KPMG, Ernst & Young Merging
Ernst & Young and KPMG Peat Marwick are merging to form the
world's largest accounting and consulting firm, targeting new
business from emerging markets and multi-national corporations.
The companies expect the merger to be completed by the start
of next year. The merged company, which has not yet been named,
will operate in 135 countries.
Both firms have offices in Jacksonville on separate floors
of the Independent Life building downtown, but no decisions have
been made on how the merger will affect them.
KPMG has more than 75 employees in Jacksonville. Ernst &
Young officials in Jacksonville could not be reached yesterday.
The two firms are combining as mergers sweep the
financial-services industry. Banks, brokers, insurers and
accountants are trying to boost profits and slash expenses by
"The real emphasis now is to service the needs of global
companies wherever they want to go in the world," said Stephen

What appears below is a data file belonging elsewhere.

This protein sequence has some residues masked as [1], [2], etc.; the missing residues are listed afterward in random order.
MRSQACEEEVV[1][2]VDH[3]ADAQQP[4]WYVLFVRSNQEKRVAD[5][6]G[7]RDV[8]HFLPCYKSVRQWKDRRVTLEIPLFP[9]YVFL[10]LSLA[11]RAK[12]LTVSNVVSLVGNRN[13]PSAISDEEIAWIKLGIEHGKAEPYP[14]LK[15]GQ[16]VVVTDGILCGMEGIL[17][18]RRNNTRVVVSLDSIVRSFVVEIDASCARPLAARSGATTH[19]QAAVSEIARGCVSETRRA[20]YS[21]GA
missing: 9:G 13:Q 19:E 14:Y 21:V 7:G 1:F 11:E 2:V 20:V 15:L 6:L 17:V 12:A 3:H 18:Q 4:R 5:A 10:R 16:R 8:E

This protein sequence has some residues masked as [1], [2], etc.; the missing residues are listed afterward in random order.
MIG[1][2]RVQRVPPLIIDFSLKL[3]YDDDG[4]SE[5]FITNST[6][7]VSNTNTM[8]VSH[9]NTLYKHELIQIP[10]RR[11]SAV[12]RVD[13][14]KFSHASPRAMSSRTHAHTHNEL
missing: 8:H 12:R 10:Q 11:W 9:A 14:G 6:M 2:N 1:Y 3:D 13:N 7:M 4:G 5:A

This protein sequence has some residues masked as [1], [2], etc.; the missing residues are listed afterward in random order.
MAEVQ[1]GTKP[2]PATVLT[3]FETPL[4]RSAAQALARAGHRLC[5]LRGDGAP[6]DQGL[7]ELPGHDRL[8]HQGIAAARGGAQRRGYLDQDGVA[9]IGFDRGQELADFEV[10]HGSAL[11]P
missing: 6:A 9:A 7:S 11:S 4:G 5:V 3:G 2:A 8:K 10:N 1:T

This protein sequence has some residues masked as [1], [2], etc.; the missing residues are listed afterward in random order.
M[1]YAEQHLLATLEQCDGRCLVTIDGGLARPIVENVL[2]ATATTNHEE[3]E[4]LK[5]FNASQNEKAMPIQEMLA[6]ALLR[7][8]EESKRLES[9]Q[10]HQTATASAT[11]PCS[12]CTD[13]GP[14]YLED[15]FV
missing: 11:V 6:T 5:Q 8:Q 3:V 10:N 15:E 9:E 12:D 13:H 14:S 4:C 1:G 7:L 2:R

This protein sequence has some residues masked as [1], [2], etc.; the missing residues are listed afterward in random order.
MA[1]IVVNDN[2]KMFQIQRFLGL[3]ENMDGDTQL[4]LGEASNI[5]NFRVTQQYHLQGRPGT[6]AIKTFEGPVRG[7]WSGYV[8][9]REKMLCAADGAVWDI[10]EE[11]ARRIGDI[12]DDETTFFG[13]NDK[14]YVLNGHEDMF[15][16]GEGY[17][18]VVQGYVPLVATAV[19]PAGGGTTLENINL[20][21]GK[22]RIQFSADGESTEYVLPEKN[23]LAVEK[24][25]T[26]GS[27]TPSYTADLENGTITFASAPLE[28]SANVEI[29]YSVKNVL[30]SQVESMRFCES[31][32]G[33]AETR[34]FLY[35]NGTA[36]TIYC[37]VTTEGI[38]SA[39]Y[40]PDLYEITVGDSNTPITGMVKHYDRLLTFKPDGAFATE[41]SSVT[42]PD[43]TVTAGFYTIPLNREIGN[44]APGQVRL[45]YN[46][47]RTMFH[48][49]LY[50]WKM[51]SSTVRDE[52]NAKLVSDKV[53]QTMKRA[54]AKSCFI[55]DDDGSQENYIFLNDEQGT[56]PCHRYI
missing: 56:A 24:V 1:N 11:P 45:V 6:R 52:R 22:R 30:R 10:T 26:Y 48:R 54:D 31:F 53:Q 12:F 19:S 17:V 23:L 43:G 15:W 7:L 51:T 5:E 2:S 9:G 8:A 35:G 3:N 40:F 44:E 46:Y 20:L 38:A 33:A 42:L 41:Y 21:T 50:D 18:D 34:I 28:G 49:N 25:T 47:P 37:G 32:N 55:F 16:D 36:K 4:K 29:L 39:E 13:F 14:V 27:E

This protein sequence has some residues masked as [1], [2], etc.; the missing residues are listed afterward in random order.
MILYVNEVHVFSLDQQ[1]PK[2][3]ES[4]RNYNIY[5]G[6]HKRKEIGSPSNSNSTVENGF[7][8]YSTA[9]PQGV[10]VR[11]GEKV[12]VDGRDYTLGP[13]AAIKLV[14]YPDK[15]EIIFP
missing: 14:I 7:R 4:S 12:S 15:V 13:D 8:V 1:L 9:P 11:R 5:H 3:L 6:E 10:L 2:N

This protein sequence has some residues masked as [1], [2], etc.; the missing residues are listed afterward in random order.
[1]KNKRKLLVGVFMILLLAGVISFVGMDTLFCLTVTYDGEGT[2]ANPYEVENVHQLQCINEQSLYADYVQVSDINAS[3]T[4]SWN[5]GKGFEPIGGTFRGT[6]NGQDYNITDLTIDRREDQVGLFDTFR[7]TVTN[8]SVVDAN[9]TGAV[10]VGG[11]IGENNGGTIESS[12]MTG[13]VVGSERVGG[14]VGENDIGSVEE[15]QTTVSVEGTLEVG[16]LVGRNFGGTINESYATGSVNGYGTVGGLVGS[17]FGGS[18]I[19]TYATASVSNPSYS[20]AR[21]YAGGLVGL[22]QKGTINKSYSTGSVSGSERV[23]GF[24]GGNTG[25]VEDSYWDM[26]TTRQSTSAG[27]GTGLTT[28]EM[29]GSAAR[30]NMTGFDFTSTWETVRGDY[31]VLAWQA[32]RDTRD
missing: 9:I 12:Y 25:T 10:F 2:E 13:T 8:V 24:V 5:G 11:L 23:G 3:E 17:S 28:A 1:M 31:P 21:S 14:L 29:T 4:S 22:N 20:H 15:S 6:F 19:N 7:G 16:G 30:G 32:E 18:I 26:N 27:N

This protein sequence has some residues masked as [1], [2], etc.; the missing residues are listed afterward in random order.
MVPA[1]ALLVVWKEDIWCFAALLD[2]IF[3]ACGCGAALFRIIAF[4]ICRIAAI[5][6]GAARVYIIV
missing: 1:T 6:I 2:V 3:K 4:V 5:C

Butler, chairman and CEO of the U.S. operations of KPMG, who
will be the CEO of the new firm's U.S. operations. "Our clients
require an organization that has greater financial strength and
can deliver a wider array of services and products."
Together, Butler said, the new firm will have the money
needed to invest in technology and in building accounting and
consulting practices in China, the former Soviet Union, Latin
America and Asia.
While the firms separately have seen revenue grow by 20
percent a year, Butler expects the combined company can grow by
30 percent annually.
The new firm will be run by Colin Sharman, who is now
worldwide chairman of KPMG. Michael Henning, currently Ernst &
Young's worldwide chief executive, will be the CEO of the merged
firms. Philip Laskawy, U.S. CEO of Ernst & Young, will be
chairman of the combined U.S. operations. The worldwide
headquarters will be in Amsterdam.
The companies have been in talks since Sept. 25, Sharman said
at a news conference in London. "The timing is, of course,
influenced by the recent announcement of the merger of Price
Waterhouse and Coopers & Lybrand."
The merger will move the new company ahead of industry
leader Andersen Worldwide in terms of both revenue and partners.
KPMG and Ernst & Young had combined revenue of $18.8 billion in
fiscal year 1997 and will have 163,250 employees and 12,800
partners worldwide. Andersen's 1997 revenue is estimated at
The merged firm would also outdistance the combination of
Price Waterhouse and Coopers & Lybrand LLP, whose merger was
announced last month. …